They Work Hard(er)

In my experience amateurs often work harder than professionals.

One of my colleagues plays darts. He’s had stints on the professional circuit during his career. At present he doesn’t carry pro status but is committed to the sport all the same. He loves it and is just as dedicated to it as an official amateur. He is still always trying to improve his game (trying different darts), learn about himself and find ways to play better. But he is not defined by his status as an amateur and is certainly not amateurish. He competes a few times a week and practices every day. He “shows up” and “does the work”, all the while holding down a full time job to make a living.

Amateurish seeks shortcuts, it wants results without effort. Amateur is dedicated to the process and more concerned with the feeling of flow that comes from putting in the effort.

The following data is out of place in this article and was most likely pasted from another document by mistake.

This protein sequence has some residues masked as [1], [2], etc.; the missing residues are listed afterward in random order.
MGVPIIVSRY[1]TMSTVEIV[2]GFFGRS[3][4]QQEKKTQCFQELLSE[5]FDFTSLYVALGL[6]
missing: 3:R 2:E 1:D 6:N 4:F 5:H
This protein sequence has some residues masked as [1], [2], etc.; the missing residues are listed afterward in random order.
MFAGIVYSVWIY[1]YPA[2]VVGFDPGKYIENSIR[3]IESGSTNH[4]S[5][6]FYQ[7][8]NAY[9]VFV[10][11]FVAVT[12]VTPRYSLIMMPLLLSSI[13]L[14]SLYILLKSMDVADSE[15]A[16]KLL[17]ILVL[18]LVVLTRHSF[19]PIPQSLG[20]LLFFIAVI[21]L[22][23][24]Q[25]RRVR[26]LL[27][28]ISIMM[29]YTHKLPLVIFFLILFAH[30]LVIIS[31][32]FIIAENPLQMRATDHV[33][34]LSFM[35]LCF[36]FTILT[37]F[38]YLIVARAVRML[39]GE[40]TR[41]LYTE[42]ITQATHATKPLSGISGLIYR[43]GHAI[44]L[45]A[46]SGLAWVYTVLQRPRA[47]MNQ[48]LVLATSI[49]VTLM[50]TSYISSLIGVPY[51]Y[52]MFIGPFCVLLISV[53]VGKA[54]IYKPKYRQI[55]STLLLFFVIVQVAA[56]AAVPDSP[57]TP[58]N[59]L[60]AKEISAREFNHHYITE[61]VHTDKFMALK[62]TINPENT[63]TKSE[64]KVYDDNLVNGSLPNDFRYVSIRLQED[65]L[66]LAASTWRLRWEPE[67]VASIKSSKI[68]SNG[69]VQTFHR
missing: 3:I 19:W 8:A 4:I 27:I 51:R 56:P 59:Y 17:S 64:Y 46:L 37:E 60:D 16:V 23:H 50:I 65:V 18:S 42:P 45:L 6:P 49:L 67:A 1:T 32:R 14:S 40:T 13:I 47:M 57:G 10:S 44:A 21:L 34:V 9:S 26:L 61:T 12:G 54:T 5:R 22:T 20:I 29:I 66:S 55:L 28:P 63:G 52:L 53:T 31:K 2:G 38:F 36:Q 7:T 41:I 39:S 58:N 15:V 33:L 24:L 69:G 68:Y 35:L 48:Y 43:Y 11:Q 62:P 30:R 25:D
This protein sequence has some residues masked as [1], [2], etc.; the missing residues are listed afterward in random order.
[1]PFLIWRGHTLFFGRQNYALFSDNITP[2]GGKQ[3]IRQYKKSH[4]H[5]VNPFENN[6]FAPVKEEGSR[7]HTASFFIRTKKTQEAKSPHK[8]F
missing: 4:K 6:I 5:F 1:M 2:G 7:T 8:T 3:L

It can sometimes be difficult to distinguish between amateur and professional artists based on their work – in fact a lot of the time the work of the amateur is superior to that of the professional. But it’s not difficult to spot amateurish work.

Be an amateur. Stop being amateurish. If you’re being amateurish then you don’t really care about the thing in question. Either that or you’ve lost perspective on what matters.

Over to You

In what area(s) of life are you an amateur? Please leave your response in the comments below.